The absence of competition eliminates any incentive for efficiency and opens the client up to all kinds of vulnerabilities. The private military or security company could increase prices, overcharge or compromise on quality. That makes this kind of operation unlikely to deliver on the kind of efficiency and effectiveness that Prince seems to envisage.
Making it worse?
The proposal does not solve, and probably even aggravates, the major conundrum of counterinsurgency operations with foreign intervention such as Afghanistan. According to Prince, Taliban groups want to “destroy the American way of life”. Taliban groups certainly do not care for the American way of life but they fought the coalition forces for different reasons. Many of the insurgents were “accidental guerillas”, motivated to fight because a foreign force invaded their land.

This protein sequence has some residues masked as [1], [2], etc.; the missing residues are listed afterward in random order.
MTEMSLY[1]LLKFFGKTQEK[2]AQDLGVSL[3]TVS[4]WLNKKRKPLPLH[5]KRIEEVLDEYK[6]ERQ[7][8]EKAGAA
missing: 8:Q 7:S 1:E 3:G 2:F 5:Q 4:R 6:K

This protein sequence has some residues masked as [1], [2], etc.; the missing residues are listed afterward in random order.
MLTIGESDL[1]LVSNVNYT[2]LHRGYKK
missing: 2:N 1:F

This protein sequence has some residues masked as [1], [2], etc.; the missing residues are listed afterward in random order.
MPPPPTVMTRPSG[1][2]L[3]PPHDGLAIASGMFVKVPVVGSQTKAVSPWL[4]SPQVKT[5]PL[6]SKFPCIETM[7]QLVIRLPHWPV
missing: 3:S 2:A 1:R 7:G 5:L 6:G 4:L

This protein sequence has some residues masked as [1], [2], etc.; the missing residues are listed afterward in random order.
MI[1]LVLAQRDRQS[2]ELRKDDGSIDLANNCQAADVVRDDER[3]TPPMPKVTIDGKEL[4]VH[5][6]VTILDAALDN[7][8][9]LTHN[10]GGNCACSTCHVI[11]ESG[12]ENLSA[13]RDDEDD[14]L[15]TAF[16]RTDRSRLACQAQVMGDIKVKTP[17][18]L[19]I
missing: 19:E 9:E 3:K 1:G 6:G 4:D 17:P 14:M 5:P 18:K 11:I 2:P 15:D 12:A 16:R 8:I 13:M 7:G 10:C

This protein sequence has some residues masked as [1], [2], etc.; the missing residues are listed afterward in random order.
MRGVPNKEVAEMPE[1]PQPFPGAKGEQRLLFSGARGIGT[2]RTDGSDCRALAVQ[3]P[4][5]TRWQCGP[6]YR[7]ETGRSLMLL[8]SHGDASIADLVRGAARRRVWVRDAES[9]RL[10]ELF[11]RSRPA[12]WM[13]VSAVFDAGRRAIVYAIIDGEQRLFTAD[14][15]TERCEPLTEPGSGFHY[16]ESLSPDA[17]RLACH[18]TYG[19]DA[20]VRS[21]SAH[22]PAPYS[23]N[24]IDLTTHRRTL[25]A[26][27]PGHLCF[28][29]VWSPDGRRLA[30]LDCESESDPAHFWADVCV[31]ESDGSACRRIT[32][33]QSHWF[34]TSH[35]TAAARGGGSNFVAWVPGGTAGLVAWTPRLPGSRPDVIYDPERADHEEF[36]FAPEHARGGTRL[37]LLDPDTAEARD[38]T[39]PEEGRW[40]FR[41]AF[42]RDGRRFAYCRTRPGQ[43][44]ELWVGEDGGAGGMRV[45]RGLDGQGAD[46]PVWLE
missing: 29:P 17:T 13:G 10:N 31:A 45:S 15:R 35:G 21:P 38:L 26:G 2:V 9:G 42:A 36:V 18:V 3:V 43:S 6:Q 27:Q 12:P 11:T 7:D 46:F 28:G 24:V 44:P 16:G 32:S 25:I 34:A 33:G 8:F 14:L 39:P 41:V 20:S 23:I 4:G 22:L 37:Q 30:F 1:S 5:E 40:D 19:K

Against this backdrop, the imposition of a corporate actor, modelled after a former colonial entity, seeking to secure access the economic crucial areas by using private soldiers, in combination with a foreign viceroy being able to assign property rights, would be a propaganda win for the insurgency. Moreover, it’s certainly the recipe for an even larger mobilisation of opposition.
Whether the Trump administration will take up the proposal is uncertain. Several high-ranking security experts in Washington are not keen on privatised missions, but influence in Washington is a wavering commodity. One can say a lot of things about Prince, but not that he doesn’t know how to take advantage of an opportunity.